Nature and us

Aldo Leopold, an American ecologist and environmentalist, said a century ago:

Wilderness is a resource which can shrink but not grow.

Having spent most of my adult life in the polar regions of our planet, I know for sure how right these words are. Pristine nature has become incredibly precious and is declining year by year. Land use like large-scale farming, mining and oil production spills the soils and oceans of our planet, pollutes, reduces and fragments natural habitats. Man-made climate change threatens whole ecosystems, changes global weather patterns and makes the ice melt. Never has this been more obvious to me than after having lived many years in the European Arctic.

Only after the last tree has been cut down
Only after the last river has been poisoned
Only after the last fish has been caught
Then will you find that money cannot be eaten.
Ecological movement of the 80s

Most of us are not guilty of any bigger crime towards nature. But we are careless. Our computers are running 24/7, our consumption is far greater than our actual needs and the responsibility for our actions is collectively ignored. We try to sooth our bad conscience by recycling and giving small amounts of money to animal-friendly organizations, but we are not able to cure the problem at its core. Which, honestly, would be the easiest thing to do, starting right at home by changing our lifestyle bit by bit. There's so many ways to positively influence one's own relationship with nature: just read up on it, the opportunities are nearly endless! Caring about nature, climate change and other lifeforms is neither expensive, nor complicated or relinquishing, quite the opposite. It's extremely rewarding!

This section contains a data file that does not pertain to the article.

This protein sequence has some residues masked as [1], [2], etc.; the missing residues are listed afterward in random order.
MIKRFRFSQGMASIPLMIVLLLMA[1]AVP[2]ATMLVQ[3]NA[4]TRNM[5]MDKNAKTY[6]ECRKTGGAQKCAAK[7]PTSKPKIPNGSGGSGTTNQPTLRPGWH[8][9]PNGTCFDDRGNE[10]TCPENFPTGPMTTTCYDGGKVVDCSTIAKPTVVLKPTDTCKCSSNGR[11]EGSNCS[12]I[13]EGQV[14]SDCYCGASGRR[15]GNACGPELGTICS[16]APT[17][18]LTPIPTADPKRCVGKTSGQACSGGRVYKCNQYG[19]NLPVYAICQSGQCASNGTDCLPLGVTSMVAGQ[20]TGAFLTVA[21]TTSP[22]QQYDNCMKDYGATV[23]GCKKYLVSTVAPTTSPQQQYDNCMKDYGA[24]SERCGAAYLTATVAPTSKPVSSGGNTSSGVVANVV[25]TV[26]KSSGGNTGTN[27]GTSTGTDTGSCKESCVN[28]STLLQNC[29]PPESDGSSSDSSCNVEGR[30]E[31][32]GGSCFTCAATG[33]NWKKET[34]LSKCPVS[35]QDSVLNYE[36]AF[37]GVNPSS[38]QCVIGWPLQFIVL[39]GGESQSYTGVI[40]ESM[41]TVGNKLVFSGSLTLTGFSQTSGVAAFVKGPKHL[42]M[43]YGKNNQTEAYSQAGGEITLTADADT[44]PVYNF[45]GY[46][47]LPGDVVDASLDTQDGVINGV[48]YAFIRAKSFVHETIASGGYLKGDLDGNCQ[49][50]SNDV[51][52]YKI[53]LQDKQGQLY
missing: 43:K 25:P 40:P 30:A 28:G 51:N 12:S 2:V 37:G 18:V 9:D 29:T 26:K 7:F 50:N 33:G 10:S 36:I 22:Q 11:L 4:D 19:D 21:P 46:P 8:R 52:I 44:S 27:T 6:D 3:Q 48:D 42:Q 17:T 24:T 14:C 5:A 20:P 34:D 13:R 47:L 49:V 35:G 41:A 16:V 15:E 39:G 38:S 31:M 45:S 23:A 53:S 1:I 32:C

I am fully aware that I do not have a clean slate myself - who has? Still, I try to think positive and make the best of what I have at this very moment, aiming for more and more improvement. The luxury of a free, wealthy and healthy western lifestyle is precious and we should not take it for granted. We don’t do nature any good by hunting photo-trophies all around the world or by ticking of a “to-do” list of places to visit, just for boosting our own ego. If you seriously care for nature then you have all the reasons in the world to travel slow, care about your carbon footprint and take the respect for nature back home into your everyday life.

We cannot undo the mistakes of the past, but we can at least try not to make them again. We need to take care of what we love: nature’s beauty is not for granted, and it surely won’t last forever if we keep on treating it without respect. Just as a native American saying states:

                                          The earth does not belong to man, man belongs to earth.